U.S. Department of Transportation
Federal Highway Administration
1200 New Jersey Avenue, SE
Washington, DC 20590

Skip to content U.S. Department of Transportation/Federal Highway AdministrationU.S. Department of Transportation/Federal Highway Administration


  Contents Next >>

Bridging History: The Harford Road Bridge Project

Workshop Details

Why ACTT, Executive Summary, and Workshop Details


  • ACTT provides a fresh outlook by bringing national experts to your planning table.
  • ACTT introduces innovations that have been tested elsewhere.
  • ACTT saves time: according to FHWA's ACTT II report, published in March 2005, "most agencies have found ways to slice construction time by 30 percent or more."
  • ACTT saves money: ACTT suggestions enabled New Jersey to reduce its budget for the Route 46 bridge project from $10 million to $7.2 million.
  • ACTT works for you and your customer!

How do I ACTT?

  • Select a corridor: ACTT is most helpful when applied during the project development phase.
  • Make a workshop proposal to ACTT team members, and submit a copy of your proposal to the FHWA Division Office. Include details on the project corridor, timeline and goals.
  • Hold a pre-workshop meeting with the ACTT management team.
  • Select a meeting site, and coordinate workshop details with the FHWA Division Office.
  • Host the workshop.
  • Draft a report for submittal to FHWA.
  • Incorporate ACTT into project operations.

Executive Summary

One of the major challenges many Departments of Transportation (DOTs) now face is keeping these parts - the States' roadways and communications systems - dynamic in light of aging infrastructure, increased congestion and limited transportation dollars.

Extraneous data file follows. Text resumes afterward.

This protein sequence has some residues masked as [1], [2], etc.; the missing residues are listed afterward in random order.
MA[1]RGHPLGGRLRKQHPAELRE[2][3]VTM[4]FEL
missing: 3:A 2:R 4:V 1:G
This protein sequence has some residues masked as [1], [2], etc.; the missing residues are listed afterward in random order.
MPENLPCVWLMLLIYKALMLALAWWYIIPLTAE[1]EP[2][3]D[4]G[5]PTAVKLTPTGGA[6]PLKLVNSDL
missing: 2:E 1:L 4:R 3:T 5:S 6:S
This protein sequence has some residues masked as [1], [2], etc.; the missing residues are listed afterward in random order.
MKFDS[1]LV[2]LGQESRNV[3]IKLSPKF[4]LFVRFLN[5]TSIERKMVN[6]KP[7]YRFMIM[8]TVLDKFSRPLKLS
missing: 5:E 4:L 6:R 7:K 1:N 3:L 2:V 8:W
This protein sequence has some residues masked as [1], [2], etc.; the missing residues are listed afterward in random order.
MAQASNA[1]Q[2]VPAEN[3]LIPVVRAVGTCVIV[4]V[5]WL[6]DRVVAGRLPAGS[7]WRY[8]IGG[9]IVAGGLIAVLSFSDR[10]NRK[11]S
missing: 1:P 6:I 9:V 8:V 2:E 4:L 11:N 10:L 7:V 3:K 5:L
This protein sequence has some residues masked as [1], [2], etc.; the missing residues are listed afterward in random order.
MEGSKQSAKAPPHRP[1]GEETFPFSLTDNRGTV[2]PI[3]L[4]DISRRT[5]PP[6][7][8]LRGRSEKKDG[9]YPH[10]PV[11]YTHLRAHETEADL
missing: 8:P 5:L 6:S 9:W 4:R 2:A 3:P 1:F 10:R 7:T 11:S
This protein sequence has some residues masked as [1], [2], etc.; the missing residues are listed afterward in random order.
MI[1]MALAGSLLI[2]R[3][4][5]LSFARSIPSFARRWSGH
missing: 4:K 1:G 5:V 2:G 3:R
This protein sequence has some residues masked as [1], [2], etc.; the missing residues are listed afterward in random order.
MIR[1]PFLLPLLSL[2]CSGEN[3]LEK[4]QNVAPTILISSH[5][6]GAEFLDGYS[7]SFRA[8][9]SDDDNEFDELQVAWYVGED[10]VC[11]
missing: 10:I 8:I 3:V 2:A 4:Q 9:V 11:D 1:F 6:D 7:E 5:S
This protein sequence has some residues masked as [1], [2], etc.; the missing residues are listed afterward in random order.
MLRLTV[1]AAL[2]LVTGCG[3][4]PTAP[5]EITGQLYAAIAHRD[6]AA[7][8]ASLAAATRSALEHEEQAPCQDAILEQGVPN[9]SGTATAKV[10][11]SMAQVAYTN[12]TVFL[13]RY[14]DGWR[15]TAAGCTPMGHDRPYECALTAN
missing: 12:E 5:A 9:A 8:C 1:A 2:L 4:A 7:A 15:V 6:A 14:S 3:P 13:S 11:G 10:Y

These are the very issues the Baltimore City Department of Transportation (BCDOT) is dealing with on the Replacement of Harford Road Bridge over Herring Run project, in Baltimore, Maryland.

The $16 million project features the replacement of the existing Harford Road Bridge over Herring Run Park, which is in need of full replacement due to deteriorating superstructure. The original Bridge is a very unique three span concrete filled arch bridge. The design was patented at the time of construction, and it is important to all involved in the project to build a new structure that maintains the legacy and tradition of the original bridge. Because the Bridge is located on Harford Road, a major North - South gateway into and out of Baltimore City, and crosses a major Park and waterway used by thousands of pedestrians, cyclists, and athletes, disruptions must be kept to a minimum. With an active community park directly below the bridge, stakeholder buy-in and communication are essential to the project's success.

With this in mind, BCDOT approached the Federal Highway Administration (FHWA) about hosting an Accelerated Construction Technology Transfer (ACTT) workshop for the Replacement of Harford Road Bridge over Herring Run project, Baltimore, Maryland. BCDOT is the first local public agency to conduct an ACTT workshop and has adopted the ACTT mindset and process for future projects.

Together, FHWA and BCDOT identified the following skill sets for the Harford Road Bridge workshop:

  • Construction.
  • Environmental.
  • Public Relations.
  • Structures.
  • Traffic Engineering/Maintenance of Traffic.

Each team focused on how the ACTT process applied to its area of expertise. The group as a whole searched for innovative ways to help BCDOT accelerate construction of the Harford Road Bridge project.

As the workshop progressed, each team summarized its thoughts and developed a list of priority recommendations. On the final day, each skill set team presented its suggestions to conference attendees. Now that the workshop is complete, BCDOT will evaluate the various recommendations and decide which ideas should be implemented as part of the project.

1. Workshop Details

1.1 Opening Session

The BCDOT ACTT replacement of Harford Road Bridge over Herring Run project workshop took place January 8-10, 2008. The workshop was held at the Conference Center at the Maritime Institute (CCMIT) in Linthicum, Maryland.